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How quickly does Newton's Method for the approximation of the Lambert W function converge?

$$w_{j+1}=w_j-\frac{w_je^{w_j}-x}{e^{w_j}+w_je^{w_j}}$$

or simplified:

$$w_{j+1}=\frac{xe^{-w_j}+w_j^2}{w_j+1}$$

where $x$ replaces $z$ in the equation, because I'm only concerned with real numbers.

I understand that given $\infty$ iterations, it will converge to be absolutely accurate.

For example, after $n$ iteration, it will be accurate to $m$ decimal places.

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  • $\begingroup$ In connection with your previous question (math.stackexchange.com/q/1950644). I think that instead of deleting this question, you could have asked this second question in the same framework. Moreover, I advise you to try to have an idea by numerical computations and ask us in a second step how you can improve the accuracy. $\endgroup$ – Jean Marie Oct 3 '16 at 22:00
  • $\begingroup$ @JeanMarie I deleted that other question because I found the solution on my own, and didn't think it merited me "answering" the question there. (If anything, the first part of my question was a duplicate, and the second part belongs on Stack Overflow more than here) $\endgroup$ – esote Oct 3 '16 at 22:12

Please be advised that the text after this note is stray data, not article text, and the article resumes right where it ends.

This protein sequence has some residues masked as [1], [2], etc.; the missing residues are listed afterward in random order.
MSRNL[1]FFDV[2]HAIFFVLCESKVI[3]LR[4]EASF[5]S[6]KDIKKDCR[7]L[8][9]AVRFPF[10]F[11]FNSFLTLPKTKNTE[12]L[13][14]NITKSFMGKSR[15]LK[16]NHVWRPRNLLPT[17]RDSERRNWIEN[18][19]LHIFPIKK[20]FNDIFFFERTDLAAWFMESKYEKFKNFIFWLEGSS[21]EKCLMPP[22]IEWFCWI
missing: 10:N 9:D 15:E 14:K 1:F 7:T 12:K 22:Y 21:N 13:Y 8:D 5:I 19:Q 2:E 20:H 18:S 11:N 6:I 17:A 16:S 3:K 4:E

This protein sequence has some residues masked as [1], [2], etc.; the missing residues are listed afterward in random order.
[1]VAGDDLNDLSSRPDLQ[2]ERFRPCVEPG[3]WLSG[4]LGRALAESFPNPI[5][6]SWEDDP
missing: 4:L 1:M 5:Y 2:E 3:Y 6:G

• $\begingroup$ Technically speaking, have you considered simplifying your recurrence expression as $w_{j+1}=\frac{w_j^2+xe^{-w_j}}{1+w_j}$ in order to improve its analysis and moreover its convergence speed ? $\endgroup$ – Jean Marie Oct 3 '16 at 22:28
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    $\begingroup$ Most numerical approximation methods increase the number of digits accurate by doubling or tripling, or in some way along those lines. For example, I do think the number of digits accurate when solving $x=\sqrt{c}$ doubles per iteration, once convergence sets in. $\endgroup$ – Simply Beautiful Art Oct 4 '16 at 20:24
  • $\begingroup$ @Simple Art Not most numericalapproximation methods ; quadratic convergence is almost specific to Newton's method... $\endgroup$ – Jean Marie Oct 4 '16 at 21:59

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